And Jesus said, “Therefore I tell you, do not worry about your life, what you will eat or what you will drink, or about your body, what you will wear. Is not life more than food, and the body more than clothing? Look at the birds of the air; they neither sow nor reap nor gather into barns, and yet your heavenly Father feeds them. Are you not of more value than they? And can any of you by worrying add a single hour to your span of life?
And why do you worry about clothing? Consider the lilies of the field, how they grow; they neither toil nor spin, yet I tell you, even Solomon in all his glory was not clothed like one of these.
But if God so clothes the grass of the field, which is alive today and tomorrow is thrown into the oven, will he not much more clothe you-you of little faith?
Therefore do not worry, saying, ‘What will we eat?’ or ‘What will we drink?’ or ‘What will we wear?’ For it is the Gentiles who strive for all these things; and indeed your heavenly Father knows that you need all these things. But strive first for the kingdom of God and his righteousness, and all these things will be given to you as well.”
Easy for Jesus to say. He didn’t raise a pair of daughters who wanted a new dress for each prom.
But what is Jesus saying to us here today in the Bay Area? Is Jesus saying what Bobby McFerrin wrote down his song: “Don’t worry, be happy?” Remember that song? He wrote: c
Jesus is pretty clear about what he is telling us about the place of worry in our lives. Jesus tells us: “Therefore I tell you, do not worry about your life.” And Jesus asks us “can any of you by worrying add a single hour to your span of life?”
And this fragment of Matthew is not the only time the anonymous author of each Gospel preaches this same message to us. In the very next line that follows this lesson in this Gospel the author writes (according to the King James translation) “Take therefore no thought for the morrow: for the morrow shall take thought for the things of itself. Sufficient unto the day is the evil thereof.”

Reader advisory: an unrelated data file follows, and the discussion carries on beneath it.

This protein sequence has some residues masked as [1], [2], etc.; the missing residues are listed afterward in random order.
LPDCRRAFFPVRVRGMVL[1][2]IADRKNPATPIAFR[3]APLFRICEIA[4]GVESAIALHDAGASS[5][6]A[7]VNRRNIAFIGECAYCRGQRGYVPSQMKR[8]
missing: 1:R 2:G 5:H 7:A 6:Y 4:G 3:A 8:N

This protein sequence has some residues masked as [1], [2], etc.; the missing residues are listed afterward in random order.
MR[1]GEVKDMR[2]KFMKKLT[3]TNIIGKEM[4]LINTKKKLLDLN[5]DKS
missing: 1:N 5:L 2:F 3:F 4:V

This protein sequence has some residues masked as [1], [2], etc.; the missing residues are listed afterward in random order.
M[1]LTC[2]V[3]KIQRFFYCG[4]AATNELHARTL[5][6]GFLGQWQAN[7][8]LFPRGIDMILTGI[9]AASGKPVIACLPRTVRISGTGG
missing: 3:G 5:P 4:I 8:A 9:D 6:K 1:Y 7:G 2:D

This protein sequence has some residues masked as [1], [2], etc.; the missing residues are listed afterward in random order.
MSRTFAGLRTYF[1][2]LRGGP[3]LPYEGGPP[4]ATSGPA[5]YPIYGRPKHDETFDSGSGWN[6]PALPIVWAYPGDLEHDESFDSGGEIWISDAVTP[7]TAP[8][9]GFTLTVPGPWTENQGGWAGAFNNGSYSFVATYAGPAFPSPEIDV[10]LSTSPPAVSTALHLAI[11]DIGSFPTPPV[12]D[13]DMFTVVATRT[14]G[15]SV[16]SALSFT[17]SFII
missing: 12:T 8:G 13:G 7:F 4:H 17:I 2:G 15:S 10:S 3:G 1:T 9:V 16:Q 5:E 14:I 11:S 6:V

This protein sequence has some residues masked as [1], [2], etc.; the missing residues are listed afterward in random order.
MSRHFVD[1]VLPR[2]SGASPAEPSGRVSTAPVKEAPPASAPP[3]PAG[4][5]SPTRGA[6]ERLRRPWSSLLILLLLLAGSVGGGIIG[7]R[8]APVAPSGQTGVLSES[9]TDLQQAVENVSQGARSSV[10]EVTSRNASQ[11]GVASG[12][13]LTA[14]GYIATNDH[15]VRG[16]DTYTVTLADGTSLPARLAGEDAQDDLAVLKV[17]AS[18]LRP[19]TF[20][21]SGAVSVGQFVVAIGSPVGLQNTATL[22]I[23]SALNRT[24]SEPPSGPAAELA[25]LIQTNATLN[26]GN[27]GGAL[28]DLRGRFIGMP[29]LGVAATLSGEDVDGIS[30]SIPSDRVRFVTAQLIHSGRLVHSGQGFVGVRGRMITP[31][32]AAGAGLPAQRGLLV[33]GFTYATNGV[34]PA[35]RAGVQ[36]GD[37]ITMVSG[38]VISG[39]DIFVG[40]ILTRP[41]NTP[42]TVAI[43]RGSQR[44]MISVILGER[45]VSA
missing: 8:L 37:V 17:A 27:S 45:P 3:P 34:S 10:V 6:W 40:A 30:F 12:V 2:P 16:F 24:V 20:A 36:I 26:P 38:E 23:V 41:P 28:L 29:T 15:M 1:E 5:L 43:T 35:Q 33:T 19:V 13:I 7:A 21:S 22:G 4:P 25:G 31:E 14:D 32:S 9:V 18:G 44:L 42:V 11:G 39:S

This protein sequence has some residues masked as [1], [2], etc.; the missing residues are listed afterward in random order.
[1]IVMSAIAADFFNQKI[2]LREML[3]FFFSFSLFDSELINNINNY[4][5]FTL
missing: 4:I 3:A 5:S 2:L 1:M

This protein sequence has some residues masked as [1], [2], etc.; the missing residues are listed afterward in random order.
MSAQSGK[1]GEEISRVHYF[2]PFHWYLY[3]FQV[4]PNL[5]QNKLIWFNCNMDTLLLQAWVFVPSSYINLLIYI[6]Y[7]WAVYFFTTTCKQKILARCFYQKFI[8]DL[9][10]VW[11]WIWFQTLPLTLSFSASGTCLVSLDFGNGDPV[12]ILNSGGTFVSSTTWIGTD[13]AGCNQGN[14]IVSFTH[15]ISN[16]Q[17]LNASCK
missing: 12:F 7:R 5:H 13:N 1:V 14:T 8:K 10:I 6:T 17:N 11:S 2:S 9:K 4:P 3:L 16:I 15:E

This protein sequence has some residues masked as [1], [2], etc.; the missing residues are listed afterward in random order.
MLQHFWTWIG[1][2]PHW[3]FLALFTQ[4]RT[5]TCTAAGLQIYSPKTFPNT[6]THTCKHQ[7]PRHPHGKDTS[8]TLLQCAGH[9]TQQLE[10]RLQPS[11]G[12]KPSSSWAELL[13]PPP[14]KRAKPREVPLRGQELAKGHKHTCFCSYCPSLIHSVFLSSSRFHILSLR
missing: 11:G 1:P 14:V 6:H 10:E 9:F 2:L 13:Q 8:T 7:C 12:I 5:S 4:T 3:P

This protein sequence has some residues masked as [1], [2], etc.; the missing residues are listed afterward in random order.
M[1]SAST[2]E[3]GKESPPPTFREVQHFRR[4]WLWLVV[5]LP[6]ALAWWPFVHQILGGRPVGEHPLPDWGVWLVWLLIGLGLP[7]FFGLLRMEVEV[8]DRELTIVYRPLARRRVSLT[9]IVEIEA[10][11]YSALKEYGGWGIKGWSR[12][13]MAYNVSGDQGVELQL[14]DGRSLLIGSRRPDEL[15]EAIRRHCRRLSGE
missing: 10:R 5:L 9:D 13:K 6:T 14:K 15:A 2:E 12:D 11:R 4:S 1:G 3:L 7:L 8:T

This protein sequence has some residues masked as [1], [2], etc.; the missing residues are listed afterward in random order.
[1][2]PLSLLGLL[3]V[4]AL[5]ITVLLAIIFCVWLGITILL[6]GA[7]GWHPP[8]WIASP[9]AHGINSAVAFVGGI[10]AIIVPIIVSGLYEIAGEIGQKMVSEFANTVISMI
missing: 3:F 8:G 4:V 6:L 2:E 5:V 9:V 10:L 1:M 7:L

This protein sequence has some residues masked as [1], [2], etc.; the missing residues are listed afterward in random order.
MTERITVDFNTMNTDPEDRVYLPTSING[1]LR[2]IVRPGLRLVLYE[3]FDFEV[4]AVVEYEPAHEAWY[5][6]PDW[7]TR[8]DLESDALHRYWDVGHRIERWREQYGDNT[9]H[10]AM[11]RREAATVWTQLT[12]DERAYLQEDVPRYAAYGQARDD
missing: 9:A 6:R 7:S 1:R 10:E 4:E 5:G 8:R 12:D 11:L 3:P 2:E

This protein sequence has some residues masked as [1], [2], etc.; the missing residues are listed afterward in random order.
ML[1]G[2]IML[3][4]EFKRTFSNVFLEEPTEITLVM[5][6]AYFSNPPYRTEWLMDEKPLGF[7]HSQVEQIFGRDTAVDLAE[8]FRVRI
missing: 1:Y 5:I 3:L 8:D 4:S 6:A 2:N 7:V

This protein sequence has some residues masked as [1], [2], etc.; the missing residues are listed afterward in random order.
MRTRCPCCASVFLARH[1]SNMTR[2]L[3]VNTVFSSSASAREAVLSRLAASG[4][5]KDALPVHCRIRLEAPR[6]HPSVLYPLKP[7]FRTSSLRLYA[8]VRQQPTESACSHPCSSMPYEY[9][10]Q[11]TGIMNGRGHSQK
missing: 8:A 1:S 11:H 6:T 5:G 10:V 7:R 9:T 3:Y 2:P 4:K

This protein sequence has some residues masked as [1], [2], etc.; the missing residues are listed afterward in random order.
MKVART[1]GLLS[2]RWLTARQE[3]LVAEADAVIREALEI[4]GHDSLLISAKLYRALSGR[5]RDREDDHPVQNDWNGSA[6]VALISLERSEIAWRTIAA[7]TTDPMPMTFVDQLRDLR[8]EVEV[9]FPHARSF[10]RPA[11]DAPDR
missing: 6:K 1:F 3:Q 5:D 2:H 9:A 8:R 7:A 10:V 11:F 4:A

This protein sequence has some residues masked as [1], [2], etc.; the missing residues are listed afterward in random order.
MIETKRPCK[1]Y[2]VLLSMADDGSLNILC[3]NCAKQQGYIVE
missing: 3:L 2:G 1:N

And in Luke 12:22 we hear Jesus say: “Therefore I tell you, do not worry about your life, what you will eat, or about your body, what you will wear.”
And in John 14:27 we hear Jesus say: “Peace I leave with you, my peace I give unto you: not as the world giveth, give I unto you. Let not your heart be troubled, neither let it be afraid.”
And there’s a reason we hear this teaching again and again. Each author of every book in the Bible is writing to solve a very specific problem facing a very specific community in a very specific time and place. The same is true for laws: people don’t write laws unless there is a very specific problem that needs to be addressed in a very specific community in a very specific time and place.
For this simple realization about human nature, we can deduce that the people listening to Jesus were having a hard time with worry. They may have been worried about having enough food to eat. Or they may have been worried about having shelter from the cold. Or they may have been worried about having clothes. And Jesus acknowledges that some concern about having the essentials of life is understandable. But he says, only worry about the right things.
But Jesus suggests problems arise if people start to worry not about having enough food to survive and instead fret over whose dinner party was more sumptuous; if they shift from worrying about basic shelter and fret over the size of their mansion; if they start worrying about having clothes that are the object of envy, as did a Great King like Solomon. For Jesus knows that when we worry about having more than we need, then we run short of time for God. Jesus is warning us we can’t focus on material things and fit in walking humbly with our God.
Remember the hymn we sang awhile back?
God will take care of you.
Yet it is hard to believe that. Look at God’s church. Across America, church congregations are shrinking. Church budgets are shrinking. And it is hard not to worry about that.
Some churches have responded with ambitious marketing programs and multiple-point plans. Others worry but do not act. And some seek to impose their pseudo-Puritanical purity code on our country, all in the name of Jesus! Talk about that ‘Old Time Religion!”
Perhaps these responses are based on asking the wrong questions. Perhaps they are based on the wrong assumptions. Perhaps they point toward the wrong goal. Perhaps we don’t need to march backward to a fabled time in American religion, a day which seems better than today because it never existed. Perhaps instead of trying to impose a 1950’s code of conduct on people, Christians should be wrestling with what Jesus calls us to do today.